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Business English – our blog posts
The bottom line on trickle-down
Picture the archetypal hard-nosed businessperson, to whom facts and figures, statistics and sales figures, and profit and loss are the be-all and end-all. Surely businesspeople are not concerned with the niceties and vagaries of imagery and metaphor? Surely all they are concerned with is the bottom line?
The business of gobbledegook
When we communicate in a business environment, obscure jargon is an occupational hazard. Given how specialised are many industries and work environments, it’s natural that people will use a certain amount of terminology that won’t always make much sense to outsiders.
Nails on a blackboard: legalese and management-speak
I have no issue with the use of metaphor in speech. However, within the business industry, usage seems to have spiralled out of control. Some management-speak phrases grate more than others: a friend of mine loathes “singing from the same hymn sheet” whilst I find “speaking with one voice” irritating.
The language of finance
Since we are in Business English month and I do love a good wordle, I thought I might do a favour for armchair academics the world over and try establish the wordle as a viable analytical tool of all things lexical and financial.
When is Business English General English?
There was a time, not so long ago, when Business English (B.E.) and General English (G.E.) were chalk and cheese, at least if EFL publishers were to be believed. … The world has changed, and strangely enough, today Business English has morphed into something increasingly similar to General English.
Critical learnings, going forward
Regular guest blogger Stan Carey presents you with a challenge this week. Below you will find a letter written to staff in ‘business-speak’. Your task is to ‘translate’ it into plain (but still Business) English and add your version as a comment below.
Some thoughts on ELF
So what’s going on in the ELF debate? A lot of confusion, I think. Supporters of ELF usually make two related arguments: a geographical/political one, and a global communication one.
Business English in the digital age
I was delighted to be asked to deliver the opening plenary at the BESIG … I’m still preparing this talk, and have been thinking about how technology has changed the way people communicate in the business world.
It is satisfying to replace officialese and ‘corporatese’ with more direct and meaningful words, to use our creativity – whether mentally or in a more concrete way – to improve vague and inflated guff. But gobbledegook remains all too customary in business and politics …
Business English and likeability
How is business talk different from ordinary conversation? If I had to describe it in just one word, it would be ‘purposeful’. After all, it’s the language folks use to get things done.
Business English tips & techniques – microblogs
The tips & techniques come from Paul Emmerson, a writer, teacher, teacher-trainer and presenter. Paul runs this website, which provides material for busy teachers.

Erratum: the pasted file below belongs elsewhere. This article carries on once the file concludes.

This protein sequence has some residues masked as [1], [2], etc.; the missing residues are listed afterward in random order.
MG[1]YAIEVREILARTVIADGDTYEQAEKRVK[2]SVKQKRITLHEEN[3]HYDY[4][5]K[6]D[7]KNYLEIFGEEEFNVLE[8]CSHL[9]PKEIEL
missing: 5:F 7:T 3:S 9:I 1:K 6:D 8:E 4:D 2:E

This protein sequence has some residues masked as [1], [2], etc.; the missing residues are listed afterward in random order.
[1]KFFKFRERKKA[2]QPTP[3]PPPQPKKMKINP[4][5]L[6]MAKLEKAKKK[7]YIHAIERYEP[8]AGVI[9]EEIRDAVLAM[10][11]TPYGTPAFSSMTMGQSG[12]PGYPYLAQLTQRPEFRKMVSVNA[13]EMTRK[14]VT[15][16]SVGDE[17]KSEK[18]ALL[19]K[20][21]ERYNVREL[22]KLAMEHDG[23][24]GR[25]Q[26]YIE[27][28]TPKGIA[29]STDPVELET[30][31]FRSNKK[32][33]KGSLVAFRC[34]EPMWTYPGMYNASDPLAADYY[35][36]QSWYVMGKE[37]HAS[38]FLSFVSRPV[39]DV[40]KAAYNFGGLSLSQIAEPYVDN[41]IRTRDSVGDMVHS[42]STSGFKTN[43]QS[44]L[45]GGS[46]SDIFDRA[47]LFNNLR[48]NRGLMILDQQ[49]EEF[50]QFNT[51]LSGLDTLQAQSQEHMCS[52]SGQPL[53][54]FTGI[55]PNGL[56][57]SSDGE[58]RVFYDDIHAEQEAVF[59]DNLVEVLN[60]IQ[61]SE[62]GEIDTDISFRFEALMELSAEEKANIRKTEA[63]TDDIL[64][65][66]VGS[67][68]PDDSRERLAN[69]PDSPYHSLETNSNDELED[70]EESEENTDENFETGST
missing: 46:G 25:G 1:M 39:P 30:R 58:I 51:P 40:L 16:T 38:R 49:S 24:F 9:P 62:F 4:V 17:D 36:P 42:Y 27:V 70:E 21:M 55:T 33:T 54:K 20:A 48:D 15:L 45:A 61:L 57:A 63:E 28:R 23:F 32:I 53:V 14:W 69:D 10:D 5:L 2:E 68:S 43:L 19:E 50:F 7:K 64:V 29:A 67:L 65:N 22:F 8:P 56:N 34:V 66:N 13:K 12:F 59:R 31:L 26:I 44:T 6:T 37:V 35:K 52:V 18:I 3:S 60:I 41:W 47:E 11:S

A great cartoon that will generate a lot of discussion about a topic of interest to everyone: smartphone platforms.
The idea of Presentation Karaoke is that students use somebody else’s existing Powerpoint presentation, with the sound turned off (if using the internet), and give an improvised on-the-spot presentation using the slides.
Coursebook texts have comprehension questions and ready-made discussion points following a text. Authentic texts that you find on the internet or from a print medium don’t. … Here is one, modified from an original idea by Mark Powell that appeared in the Teacher’s Resource Book for the first edition of Business Matters.
Emails need practising – just writing them once is not enough. So having done all the hard work of preparing content and language for a writing exercise in one class, why not use the same content again in the next class?
‘Key phrases’ are everywhere in Business English – they are a large part of the language input for communication skills. They need practising, and this is one of many posts to help do that.
‘Personality’ is a relevant topic in the Business English classroom: it affects choice of jobs, individual skills and competencies, and general attitude to teamwork/decision-making/planning/etc.
The international language of business
Last week Paul Emmerson suggested you use a cartoon to get discussion going in your Business English classroom. This week, the trigger for lively conversation is a relatively new form of visualisation: an infographic.
Business English – teaching resources
English for specific purposes: aspects of teaching Business English
An article about the different aspects of teaching Business English.
English for specific purposes: how to teach business English using the internet
A discussion on the ways to use the internet for teaching business English.
Top Tips for Business English
A series of articles dealing with Business English teaching matters. In these articles you’ll find useful tips and lesson activities based on the Macmillan English Dictionary for teaching basic business skills for areas such as meetings, presentations, negotiations and socialising.
Teaching Business English
Six key questions with answers about teaching Business English
Business letter format
How to write a business letter
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[…] the horror of the situation. Much like the “business English” recently discussed on the Macmillan Dictionary Blog, language in The Wire was often used to sugarcoat cruelty and […]
- Posted by Business 영어 정복을 위한 유용한 리소스 정리 | 블루아이@Life | BlueⓘBlog on 20th May, 2013